Medical Marijuana In NC

Discussion in 'Medical Marijuana News' started by Greendude, Mar 6, 2010.


    Greendude Well-Known Member

    Hello all alot of you know me and have already replied to my post in Jerry's post on Bill 1380 . My plan include the opening of a hydro garden thats capable of producing enough product to make The Phoenix Tears to help the ppl in NC . I have already purchased the land and have the blue prints for the facility . When the bill passes I will start the construction .
    It truly warms my heart to see all that have offered their help so far . Trust me when the bill passes I will need alot of help with the facility to produce enough to help all that need it . At no cost . This product will be giving to those that need it . I'm not in this to get rich or to even make any money . I want to help those the doctors have giving up on and can't get relief any where else .
    I'm following in the foot steps of Rick Simpson . A truly great individual that came up with a cure the goverment has known about for years but wouldnt make public for fear of losing kick back money , with out thought of the countless number of deaths its cost us .

    newport78 Well-Known Member

    Well im in. Before I even start talking here I would like to say that everything I say is (of course) under the condition the bill gets passed and should be read as so. That being said, I think once we get the facilities built or during the process we should contact a breeder and see if they could attempt to make an "ideal" strain for the process so that we dont have to deal with so many F2+ plants/unstable genetics, Or the hassle of having to waste more time than neccesary with trial/error for said strain. I do have family that I know for a fact are looking for work with plants for botany experience for a degree I may be able to talk to also.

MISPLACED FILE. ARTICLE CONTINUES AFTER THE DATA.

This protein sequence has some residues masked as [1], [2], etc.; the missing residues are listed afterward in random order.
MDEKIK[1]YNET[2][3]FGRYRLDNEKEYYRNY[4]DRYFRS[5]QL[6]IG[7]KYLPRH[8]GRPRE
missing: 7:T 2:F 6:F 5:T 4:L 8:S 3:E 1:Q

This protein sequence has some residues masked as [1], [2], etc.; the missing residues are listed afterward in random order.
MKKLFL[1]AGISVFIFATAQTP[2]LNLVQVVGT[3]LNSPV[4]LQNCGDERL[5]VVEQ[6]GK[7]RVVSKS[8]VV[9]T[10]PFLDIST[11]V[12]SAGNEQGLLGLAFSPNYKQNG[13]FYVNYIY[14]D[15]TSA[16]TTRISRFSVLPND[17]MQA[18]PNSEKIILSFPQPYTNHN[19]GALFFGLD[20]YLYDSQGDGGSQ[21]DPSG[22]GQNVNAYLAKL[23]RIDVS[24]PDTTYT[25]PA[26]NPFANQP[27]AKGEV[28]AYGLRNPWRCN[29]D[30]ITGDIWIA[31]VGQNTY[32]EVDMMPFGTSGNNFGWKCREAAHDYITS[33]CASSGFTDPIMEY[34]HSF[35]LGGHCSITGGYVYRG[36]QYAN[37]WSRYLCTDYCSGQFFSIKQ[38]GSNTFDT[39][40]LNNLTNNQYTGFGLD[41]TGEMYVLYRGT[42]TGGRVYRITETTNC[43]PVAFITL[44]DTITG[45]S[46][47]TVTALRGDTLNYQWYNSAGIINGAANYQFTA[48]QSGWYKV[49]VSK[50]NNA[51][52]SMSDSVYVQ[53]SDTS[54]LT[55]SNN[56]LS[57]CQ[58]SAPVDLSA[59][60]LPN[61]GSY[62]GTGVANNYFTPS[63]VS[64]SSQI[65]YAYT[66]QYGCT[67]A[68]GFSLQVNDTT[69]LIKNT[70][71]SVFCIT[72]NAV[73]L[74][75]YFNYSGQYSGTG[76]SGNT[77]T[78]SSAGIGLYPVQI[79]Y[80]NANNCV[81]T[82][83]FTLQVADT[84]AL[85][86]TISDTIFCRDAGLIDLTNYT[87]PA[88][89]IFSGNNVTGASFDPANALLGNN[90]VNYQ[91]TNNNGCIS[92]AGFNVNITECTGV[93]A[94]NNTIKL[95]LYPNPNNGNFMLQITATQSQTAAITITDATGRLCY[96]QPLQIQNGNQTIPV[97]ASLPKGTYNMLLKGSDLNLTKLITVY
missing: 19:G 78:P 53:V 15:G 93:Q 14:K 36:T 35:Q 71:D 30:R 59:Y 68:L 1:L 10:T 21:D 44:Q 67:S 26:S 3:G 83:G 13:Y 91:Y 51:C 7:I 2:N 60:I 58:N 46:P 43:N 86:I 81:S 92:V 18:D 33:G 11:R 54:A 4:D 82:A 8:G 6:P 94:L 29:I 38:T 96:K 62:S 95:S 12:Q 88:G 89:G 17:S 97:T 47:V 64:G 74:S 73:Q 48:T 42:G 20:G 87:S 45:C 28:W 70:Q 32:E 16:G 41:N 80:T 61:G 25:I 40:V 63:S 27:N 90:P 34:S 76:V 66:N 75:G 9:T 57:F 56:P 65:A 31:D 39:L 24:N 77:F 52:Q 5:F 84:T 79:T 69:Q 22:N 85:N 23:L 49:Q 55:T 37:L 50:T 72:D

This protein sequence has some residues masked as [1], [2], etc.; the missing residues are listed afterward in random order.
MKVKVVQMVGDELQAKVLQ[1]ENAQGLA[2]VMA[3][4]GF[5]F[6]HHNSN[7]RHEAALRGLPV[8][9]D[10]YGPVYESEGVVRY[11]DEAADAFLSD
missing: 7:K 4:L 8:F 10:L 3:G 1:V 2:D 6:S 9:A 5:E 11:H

Greendude Well-Known Member

    That would be great . I want to work with indica for the couch-lock effect . If your treating a person with cancer you want them to be able to rest and lets face it indica is better for this then sativa. Sative will be good for helping those with depression .

    newport78 Well-Known Member

    Yea I personally like mixes because I have social anxiety/paranoia depression and a LOT of pain. Its funny when your 75 year old grandfather tells you he dosent even have that much pain. I did have an idea for a way we could set it up if we have to form a collective to be able to grow the plants: If you have enough land/room for an indoor part say someone gets a card and the plant limit is for example 12 plants. They set us up as the supplier/grower or whatever and we grow 4 of that persons 12 plants indoors so that we can supply them and the other 8 go into pheonix tears (With the patients permission of course) Again though that is a very rough example but we could take the entire indoor harvest and weigh it up, average it out to say a pound per person or whatever and give them that much. As long as its enough to supply them and not like 2 ounces to last them 6 months or anything.

    Greendude Well-Known Member